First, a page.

NPI's Cascadia Advocate

Offering commentary and analysis from Washington, Oregon, and Idaho, The Cascadia Advocate provides the Northwest Progressive Institute's uplifting perspective on world, national, and local politics.

Tuesday, August 16th, 2011

Seattle decisively votes to bless construction of deep-bore tunnel for State Route 99

The State of Wash­ing­ton’s project to replace the aging, crum­bling Alaskan Way Viaduct has just received its final polit­i­cal green light.

After endur­ing sev­er­al months of debates, forums, and adver­tise­ments, Seat­tle vot­ers have resound­ing­ly cho­sen to bless the con­struc­tion of a deep bore tun­nel under down­town. Ear­ly returns indi­cate a land­slide vic­to­ry for Let’s Move For­ward, the pro-tun­nel cam­paign, which is com­mand­ing almost 60% of the vote.

The news was almost imme­di­ate­ly wel­comed by Gov­er­nor Chris Gre­goire, who has been defend­ing the state’s deci­sion to move for­ward with the tun­nel for months.

“Seat­tle vot­ers sent a mes­sage loud and clear with this vote – enough is enough,” the gov­er­nor said in a statement.

“After ten years of debate, hun­dreds of pub­lic meet­ings and tech­ni­cal stud­ies, and thou­sands of pub­lic com­ments, it is time to move for­ward with­out delay.”

“We are com­mit­ted to this part­ner­ship and will con­tin­ue to work with the pub­lic, the city of Seat­tle, King Coun­ty, Port of Seat­tle, the con­trac­tors and many oth­ers to ensure that we com­plete the tun­nel on time and on bud­get,” the gov­er­nor added.

The lop­sided returns seemed to catch the anti-tun­nel cam­paign, Pro­tect Seat­tle Now, off-guard. As of 10:30 PM, NPI had yet to receive an offi­cial state­ment from the cam­paign com­ment­ing on the results via e‑mail.

The cam­paign has, how­ev­er, have admit­ted defeat to reporters who are at its par­ty. (The scene there has been described as sub­dued, and I don’t doubt that’s the case).  Seat­tle May­or Mike McGinn, whose sup­port­ers helped engi­neer the ref­er­en­dum, was not at the Havana tonight, but his ally on the city coun­cil, Mike O’Brien, was, along with many of McGin­n’s own staff.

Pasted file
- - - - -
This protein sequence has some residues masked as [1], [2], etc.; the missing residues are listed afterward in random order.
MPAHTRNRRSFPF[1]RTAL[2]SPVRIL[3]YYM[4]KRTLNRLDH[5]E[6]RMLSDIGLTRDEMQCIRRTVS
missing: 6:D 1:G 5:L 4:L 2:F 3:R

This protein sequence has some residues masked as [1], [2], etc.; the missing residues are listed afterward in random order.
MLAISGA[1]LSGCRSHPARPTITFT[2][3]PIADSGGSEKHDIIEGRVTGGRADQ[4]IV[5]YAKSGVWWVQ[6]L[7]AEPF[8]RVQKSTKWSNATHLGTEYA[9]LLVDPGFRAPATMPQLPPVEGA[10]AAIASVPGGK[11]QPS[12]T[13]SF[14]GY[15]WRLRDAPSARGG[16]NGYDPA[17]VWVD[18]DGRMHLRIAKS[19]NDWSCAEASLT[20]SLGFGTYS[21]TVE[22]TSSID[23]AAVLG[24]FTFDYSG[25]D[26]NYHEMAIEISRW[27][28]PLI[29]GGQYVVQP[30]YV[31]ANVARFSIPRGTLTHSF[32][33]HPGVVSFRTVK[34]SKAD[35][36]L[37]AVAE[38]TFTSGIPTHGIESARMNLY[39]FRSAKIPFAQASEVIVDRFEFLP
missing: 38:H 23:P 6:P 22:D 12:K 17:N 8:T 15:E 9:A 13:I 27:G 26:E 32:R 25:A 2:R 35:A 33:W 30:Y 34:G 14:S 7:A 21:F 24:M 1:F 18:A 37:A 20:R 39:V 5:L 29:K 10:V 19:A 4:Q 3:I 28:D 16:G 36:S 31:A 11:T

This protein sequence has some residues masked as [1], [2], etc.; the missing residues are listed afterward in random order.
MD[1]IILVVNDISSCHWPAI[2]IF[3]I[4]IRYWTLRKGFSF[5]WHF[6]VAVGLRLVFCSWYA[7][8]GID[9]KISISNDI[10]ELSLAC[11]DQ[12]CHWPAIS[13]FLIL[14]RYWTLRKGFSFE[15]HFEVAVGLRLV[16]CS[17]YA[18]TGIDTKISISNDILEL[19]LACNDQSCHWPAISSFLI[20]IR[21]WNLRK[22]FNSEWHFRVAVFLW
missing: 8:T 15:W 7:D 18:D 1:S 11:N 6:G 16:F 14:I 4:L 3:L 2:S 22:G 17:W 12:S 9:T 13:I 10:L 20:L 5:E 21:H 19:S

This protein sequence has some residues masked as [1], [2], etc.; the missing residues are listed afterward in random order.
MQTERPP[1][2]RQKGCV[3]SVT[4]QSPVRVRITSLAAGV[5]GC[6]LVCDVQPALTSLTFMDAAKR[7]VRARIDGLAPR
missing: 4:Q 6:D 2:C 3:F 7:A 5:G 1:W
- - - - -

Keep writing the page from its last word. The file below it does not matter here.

O’Brien, at least, was gra­cious in defeat, acknowl­edg­ing that vot­ers had spo­ken deci­sive­ly and that the project now need­ed to go forward.

For his part, McGinn issued a terse state­ment moments ago which sim­ply read,  “I worked to give the pub­lic a direct vote on the tun­nel. The pub­lic said move ahead with the tun­nel, and that’s what we’re going to do.”

Actu­al­ly, McGinn did more than attempt to give his con­stituents a chance to weigh in: he tried to per­suade Seat­tle to join him in con­demn­ing the project so he would have ammu­ni­tion for future bat­tles with the City Coun­cil and region­al leaders.

But the vote he and his sup­port­ers engi­neered has backfired.

Instead of giv­ing him the polit­i­cal cov­er he want­ed to con­tin­ue his onslaught against the tun­nel, Seat­tle has blessed the effort to build it.

McGinn and O’Brien have sug­gest­ed for some time that their col­leagues (the eight Seat­tle City Coun­cilmem­bers who sup­port the tun­nel) were out of touch with the peo­ple they rep­re­sent. But now they’re the ones who look out of touch. They staked a lot on this ref­er­en­dum, and they lost big.

It is true that they were out­spent, but that’s not the rea­son they lost (they were very vis­i­ble despite hav­ing less mon­ey). They lost because they mis­read the elec­torate. They cam­paigned con­fi­dent­ly and force­ful­ly, but their enthu­si­asm was more impres­sive than their argu­ments. I wit­nessed this myself when I attend­ed a City­Club forum on Ref­er­en­dum 1 a cou­ple weeks ago.